Deviated Septum Specialist

Richard Ruiz, MD

Otolaryngology & Head and Neck Surgeon located in Temecula, CA

It’s normal to have a septum that’s not precisely in the middle of your nose — about 80% of adults have a nasal septum that’s off-center — but it’s not considered a deviated septum unless it’s severely displaced. When your deviated septum causes problems like nasal congestion and nosebleeds, Richard Ruiz M.D., Inc. can realign your septum with minimally invasive surgery. To schedule an evaluation, use the online booking tool or call the office in Temecula, California.

Deviated Septum Q & A

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What is a deviated septum?

Your septum is the wall of thin cartilage that separates your nostrils or nasal passages. A deviated septum occurs when the wall is displaced to one side, making one of the passages narrower than the other.

If your deviated septum is severely displaced, it can totally block the passage. As a result, airflow is limited, making it hard to breathe. The septum may also dry out, which increases the chance of bleeding.

What symptoms can develop from a deviated septum?

A septum that’s mildly deviated may not cause symptoms. It can make the symptoms of a cold or upper respiratory infection worse, but since the congestion goes away when your cold does, you typically won’t associate the symptoms with a deviated septum.

When a deviated septum is severe enough to produce symptoms, you’ll experience:

  • Nasal congestion
  • Blocked nostril (one or both)
  • Nosebleeds
  • Sinus infections
  • Noisy breathing during sleep (in infants and children)

Some patients may have headaches, postnasal drip, or one-sided facial pain where the deviated septum affects the nasal wall. A deviated septum also increases your risk of developing chronic sinusitis, or inflammation and infection in the nearby sinuses.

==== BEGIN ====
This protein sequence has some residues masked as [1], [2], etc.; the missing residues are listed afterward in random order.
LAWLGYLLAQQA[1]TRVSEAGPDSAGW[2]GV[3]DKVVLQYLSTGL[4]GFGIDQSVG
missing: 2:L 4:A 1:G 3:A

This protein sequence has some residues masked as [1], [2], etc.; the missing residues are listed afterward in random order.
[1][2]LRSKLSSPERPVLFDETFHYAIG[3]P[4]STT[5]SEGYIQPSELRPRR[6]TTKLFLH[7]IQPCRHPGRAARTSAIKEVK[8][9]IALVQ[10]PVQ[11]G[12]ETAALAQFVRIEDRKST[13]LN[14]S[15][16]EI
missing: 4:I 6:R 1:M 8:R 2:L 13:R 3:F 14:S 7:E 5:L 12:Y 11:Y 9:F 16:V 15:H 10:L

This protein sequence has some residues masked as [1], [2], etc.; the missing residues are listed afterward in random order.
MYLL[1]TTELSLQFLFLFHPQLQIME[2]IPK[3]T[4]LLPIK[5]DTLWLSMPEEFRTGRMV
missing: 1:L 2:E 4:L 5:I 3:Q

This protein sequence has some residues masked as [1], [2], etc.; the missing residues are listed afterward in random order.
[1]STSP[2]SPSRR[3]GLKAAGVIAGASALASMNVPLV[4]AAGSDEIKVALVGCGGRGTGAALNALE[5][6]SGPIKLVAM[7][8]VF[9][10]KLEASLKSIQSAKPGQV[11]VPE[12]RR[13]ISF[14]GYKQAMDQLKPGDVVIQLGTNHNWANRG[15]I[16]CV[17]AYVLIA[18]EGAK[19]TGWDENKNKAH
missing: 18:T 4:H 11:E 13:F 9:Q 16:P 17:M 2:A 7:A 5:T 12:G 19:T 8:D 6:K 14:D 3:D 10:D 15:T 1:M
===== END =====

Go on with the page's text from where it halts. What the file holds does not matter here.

When you have frequent infections or nosebleeds or have difficulty breathing, it’s time to consult Dr. Ruiz for treatment.

How is a deviated septum treated?

When your symptoms are mild, decongestants or antihistamines may be enough to make you feel better. However, the only treatment for a deviated septum is corrective surgery.

Dr. Ruiz performs minimally invasive septoplasty, a surgery to straighten and reposition the septum. The procedure is done on-site and uses a specialized device that Dr. Ruiz inserts through your nostrils without an incision.

Septoplasty is an outpatient procedure, so you can go home the same day. Some doctors pack gauze into the sinuses to stop bleeding and discharge, which can be uncomfortable and often painful when it’s removed. Instead, Dr. Ruiz uses minimally invasive septoplasty techniques, such as Balloon Sinuplasty, that avoid the need for packing while minimizing bleeding.

If you suffer from ongoing nasal congestion or nosebleeds, call Richard Ruiz M.D., Inc. or book an appointment online.